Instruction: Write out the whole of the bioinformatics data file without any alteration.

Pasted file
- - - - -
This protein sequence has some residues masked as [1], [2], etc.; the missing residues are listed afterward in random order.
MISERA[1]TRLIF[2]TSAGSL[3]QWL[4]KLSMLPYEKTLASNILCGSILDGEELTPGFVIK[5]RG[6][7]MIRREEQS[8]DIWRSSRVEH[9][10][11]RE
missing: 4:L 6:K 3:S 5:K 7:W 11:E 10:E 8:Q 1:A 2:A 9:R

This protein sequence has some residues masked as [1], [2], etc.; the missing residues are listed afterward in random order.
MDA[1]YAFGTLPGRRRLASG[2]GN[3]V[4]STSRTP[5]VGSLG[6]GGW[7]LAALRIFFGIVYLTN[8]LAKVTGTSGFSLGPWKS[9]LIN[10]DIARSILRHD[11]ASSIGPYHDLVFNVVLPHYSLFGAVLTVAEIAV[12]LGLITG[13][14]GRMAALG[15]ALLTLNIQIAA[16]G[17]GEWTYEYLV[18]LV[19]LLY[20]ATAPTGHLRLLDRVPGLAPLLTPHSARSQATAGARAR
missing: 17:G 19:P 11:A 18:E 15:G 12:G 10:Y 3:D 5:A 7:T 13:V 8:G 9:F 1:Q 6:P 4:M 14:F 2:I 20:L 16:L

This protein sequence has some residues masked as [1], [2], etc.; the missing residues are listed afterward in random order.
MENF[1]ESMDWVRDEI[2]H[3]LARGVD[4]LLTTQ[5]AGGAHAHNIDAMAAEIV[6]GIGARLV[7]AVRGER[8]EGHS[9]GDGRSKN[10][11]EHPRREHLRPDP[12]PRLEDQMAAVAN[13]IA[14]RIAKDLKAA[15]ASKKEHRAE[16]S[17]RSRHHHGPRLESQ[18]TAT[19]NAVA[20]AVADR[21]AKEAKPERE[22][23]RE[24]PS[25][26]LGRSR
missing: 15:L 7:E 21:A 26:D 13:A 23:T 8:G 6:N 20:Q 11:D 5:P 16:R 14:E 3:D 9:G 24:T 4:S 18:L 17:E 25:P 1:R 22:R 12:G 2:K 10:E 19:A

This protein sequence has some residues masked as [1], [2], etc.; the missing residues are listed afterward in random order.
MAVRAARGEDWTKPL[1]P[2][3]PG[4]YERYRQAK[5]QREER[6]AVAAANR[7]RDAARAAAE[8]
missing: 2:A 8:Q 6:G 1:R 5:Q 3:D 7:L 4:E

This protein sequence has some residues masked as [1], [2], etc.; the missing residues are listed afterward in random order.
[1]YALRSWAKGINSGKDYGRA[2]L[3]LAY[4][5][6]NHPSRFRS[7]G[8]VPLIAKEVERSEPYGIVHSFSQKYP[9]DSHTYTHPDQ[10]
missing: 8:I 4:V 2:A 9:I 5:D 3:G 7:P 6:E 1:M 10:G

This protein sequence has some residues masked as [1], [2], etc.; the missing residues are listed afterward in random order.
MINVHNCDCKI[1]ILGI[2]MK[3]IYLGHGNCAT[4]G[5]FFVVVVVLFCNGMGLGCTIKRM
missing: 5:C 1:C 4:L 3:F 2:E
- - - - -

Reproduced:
This protein sequence has some residues masked as [1], [2], etc.; the missing residues are listed afterward in random order.
MISERA[1]TRLIF[2]TSAGSL[3]QWL[4]KLSMLPYEKTLASNILCGSILDGEELTPGFVIK[5]RG[6][7]MIRREEQS[8]DIWRSSRVEH[9][10][11]RE
missing: 4:L 6:K 3:S 5:K 7:W 11:E 10:E 8:Q 1:A 2:A 9:R

This protein sequence has some residues masked as [1], [2], etc.; the missing residues are listed afterward in random order.
MDA[1]YAFGTLPGRRRLASG[2]GN[3]V[4]STSRTP[5]VGSLG[6]GGW[7]LAALRIFFGIVYLTN[8]LAKVTGTSGFSLGPWKS[9]LIN[10]DIARSILRHD[11]ASSIGPYHDLVFNVVLPHYSLFGAVLTVAEIAV[12]LGLITG[13][14]GRMAALG[15]ALLTLNIQIAA[16]G[17]GEWTYEYLV[18]LV[19]LLY[20]ATAPTGHLRLLDRVPGLAPLLTPHSARSQATAGARAR
missing: 17:G 19:P 11:A 18:E 15:G 12:G 10:Y 3:D 5:A 7:T 13:V 8:G 9:F 1:Q 6:P 4:M 14:F 2:I 20:L 16:L

This protein sequence has some residues masked as [1], [2], etc.; the missing residues are listed afterward in random order.
MENF[1]ESMDWVRDEI[2]H[3]LARGVD[4]LLTTQ[5]AGGAHAHNIDAMAAEIV[6]GIGARLV[7]AVRGER[8]EGHS[9]GDGRSKN[10][11]EHPRREHLRPDP[12]PRLEDQMAAVAN[13]IA[14]RIAKDLKAA[15]ASKKEHRAE[16]S[17]RSRHHHGPRLESQ[18]TAT[19]NAVA[20]AVADR[21]AKEAKPERE[22][23]RE[24]PS[25][26]LGRSR
missing: 15:L 7:E 21:A 26:D 13:A 23:T 8:G 6:N 20:Q 11:D 5:P 16:R 14:E 3:D 9:G 24:T 4:S 18:L 17:E 25:P 1:R 22:R 12:G 2:K 10:E 19:A

This protein sequence has some residues masked as [1], [2], etc.; the missing residues are listed afterward in random order.
MAVRAARGEDWTKPL[1]P[2][3]PG[4]YERYRQAK[5]QREER[6]AVAAANR[7]RDAARAAAE[8]
missing: 2:A 8:Q 6:G 1:R 5:Q 3:D 7:L 4:E

This protein sequence has some residues masked as [1], [2], etc.; the missing residues are listed afterward in random order.
[1]YALRSWAKGINSGKDYGRA[2]L[3]LAY[4][5][6]NHPSRFRS[7]G[8]VPLIAKEVERSEPYGIVHSFSQKYP[9]DSHTYTHPDQ[10]
missing: 8:I 4:V 2:A 9:I 5:D 3:G 7:P 6:E 1:M 10:G

This protein sequence has some residues masked as [1], [2], etc.; the missing residues are listed afterward in random order.
MINVHNCDCKI[1]ILGI[2]MK[3]IYLGHGNCAT[4]G[5]FFVVVVVLFCNGMGLGCTIKRM
missing: 5:C 1:C 4:L 3:F 2:E